Annals of Surgical Oncology

, Volume 14, Issue 9, pp 2519–2527 | Cite as

Secular Trends in the Use, Quality, and Outcomes of Gastrectomy for Noncardia Gastric Cancer in the United States

  • Anne Le
  • David Berger
  • Melvin Lau
  • Hashem B. El-Serag
Gastrointestinal Oncology



The overall survival with non-cardia gastric adenocarcinoma in the United States has remained poor and relatively unchanged over the past 2 decades. This brings into question the utilization and quality of gastrectomy and lymphadenectomy. We examined the trends, extent, and determinants of surgical treatment and the influence of gastrectomy and adequacy of lymphadenectomy (defined as collection of 15 or more lymph nodes) on non-cardia gastric cancer survival.


Data from Surveillance, Epidemiology, and End Results (SEER) registries was used to identify patients with non-cardia adenocarcinoma diagnosed during 1983–2002. Logistic regression was used to examine determinants of gastric resection and adequacy of lymphadenectomy. Cox proportional hazard (PH) models were used to examine determinants of mortality risk for patients treated surgically. All models examined year of diagnosis, age, race, gender, geographic region, and cancer spread.


There were 16,846 patients with non-cardia gastric cancer of whom 10,534 (62.5%) underwent gastric resection. Approximately 77.9% with localized disease underwent resection. Resection for non-cardia gastric cancer declined 6% for all stages and 20% for local stages between 1983 and 2002. In multivariable models, gastrectomies were less likely to be performed between 1998–2002 (−37% compared to 1983–1987), for localized disease (−78% compared to regional disease), for patients older than 70 (−39% compared to patients younger than 40), and for patients from New Mexico (−45% compared to highest in Hawaii). Wide racial variability was also found (lowest for Whites [−54%] compared to Asians). Adequate LN sampling (15 or more LN) was recorded in only 25% overall and 20% of localized disease. Improvement in LN collection since 1997 has been modest, with only a 7% relative increase. The mortality risk of surgically treated non-cardia cancer patients has been unchanged for 15 years. Adequate lymphadenectomy was associated with a 19% decreased mortality risk in this group. Gender and racial differences in mortality risk were present (up to 13% higher in men compared to women and 22% higher in Whites compared Asians).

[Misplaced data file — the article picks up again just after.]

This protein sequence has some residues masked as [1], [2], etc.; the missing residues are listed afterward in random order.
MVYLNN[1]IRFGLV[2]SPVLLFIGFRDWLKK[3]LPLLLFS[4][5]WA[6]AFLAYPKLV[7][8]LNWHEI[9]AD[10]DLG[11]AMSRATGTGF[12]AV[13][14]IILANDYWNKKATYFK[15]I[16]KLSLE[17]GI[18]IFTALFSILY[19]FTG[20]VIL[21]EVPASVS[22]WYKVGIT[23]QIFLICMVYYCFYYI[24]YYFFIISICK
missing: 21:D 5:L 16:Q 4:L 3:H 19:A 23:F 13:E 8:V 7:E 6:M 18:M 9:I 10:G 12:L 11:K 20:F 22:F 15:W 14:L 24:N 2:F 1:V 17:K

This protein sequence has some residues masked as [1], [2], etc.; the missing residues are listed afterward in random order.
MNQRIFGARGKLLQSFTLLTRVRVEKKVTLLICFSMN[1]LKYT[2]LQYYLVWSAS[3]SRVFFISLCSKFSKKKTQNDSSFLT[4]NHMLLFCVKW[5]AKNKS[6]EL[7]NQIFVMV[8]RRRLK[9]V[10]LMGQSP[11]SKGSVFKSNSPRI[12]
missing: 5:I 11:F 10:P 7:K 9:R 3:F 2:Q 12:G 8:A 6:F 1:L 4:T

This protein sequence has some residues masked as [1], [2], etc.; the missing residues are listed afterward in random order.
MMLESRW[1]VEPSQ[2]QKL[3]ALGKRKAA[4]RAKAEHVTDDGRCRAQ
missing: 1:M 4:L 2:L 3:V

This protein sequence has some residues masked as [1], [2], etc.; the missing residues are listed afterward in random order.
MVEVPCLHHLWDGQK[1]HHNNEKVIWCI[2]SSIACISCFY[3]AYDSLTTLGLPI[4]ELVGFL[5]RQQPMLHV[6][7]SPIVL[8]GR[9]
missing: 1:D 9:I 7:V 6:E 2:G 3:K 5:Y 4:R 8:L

Gastrectomy for non-cardia gastric adenocarcinoma is underutilized, especially for localized disease. In the majority of operations for non-cardia gastric cancer, LN collection is inadequate. Racial and geographic variations with gastric resection and LN sampling are as significant as patient age and stage of the cancer. Disparities based on race and geographic region, as well as surgeon and facility factors need to be investigated and addressed to bring forth improvements in outcomes for non-cardia adenocarcinoma.


Outcomes SEER Epidermiology Gastroctomy Lymph node Variations 


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Copyright information

© Society of Surgical Oncology 2007

Authors and Affiliations

  • Anne Le
    • 1
  • David Berger
    • 1
  • Melvin Lau
    • 2
  • Hashem B. El-Serag
    • 3
  1. 1.Department of SurgeryBaylor College of Medicine and Michael E. DeBakey VA Medical CenterHoustonUSA
  2. 2.Department of MedicineBaylor College of Medicine and Michael E. DeBakey VA Medical CenterHoustonUSA
  3. 3.Sections of Gastroenterology and Health Service ResearchBaylor College of Medicine and Michael E. DeBakey VA Medical CenterHoustonUSA

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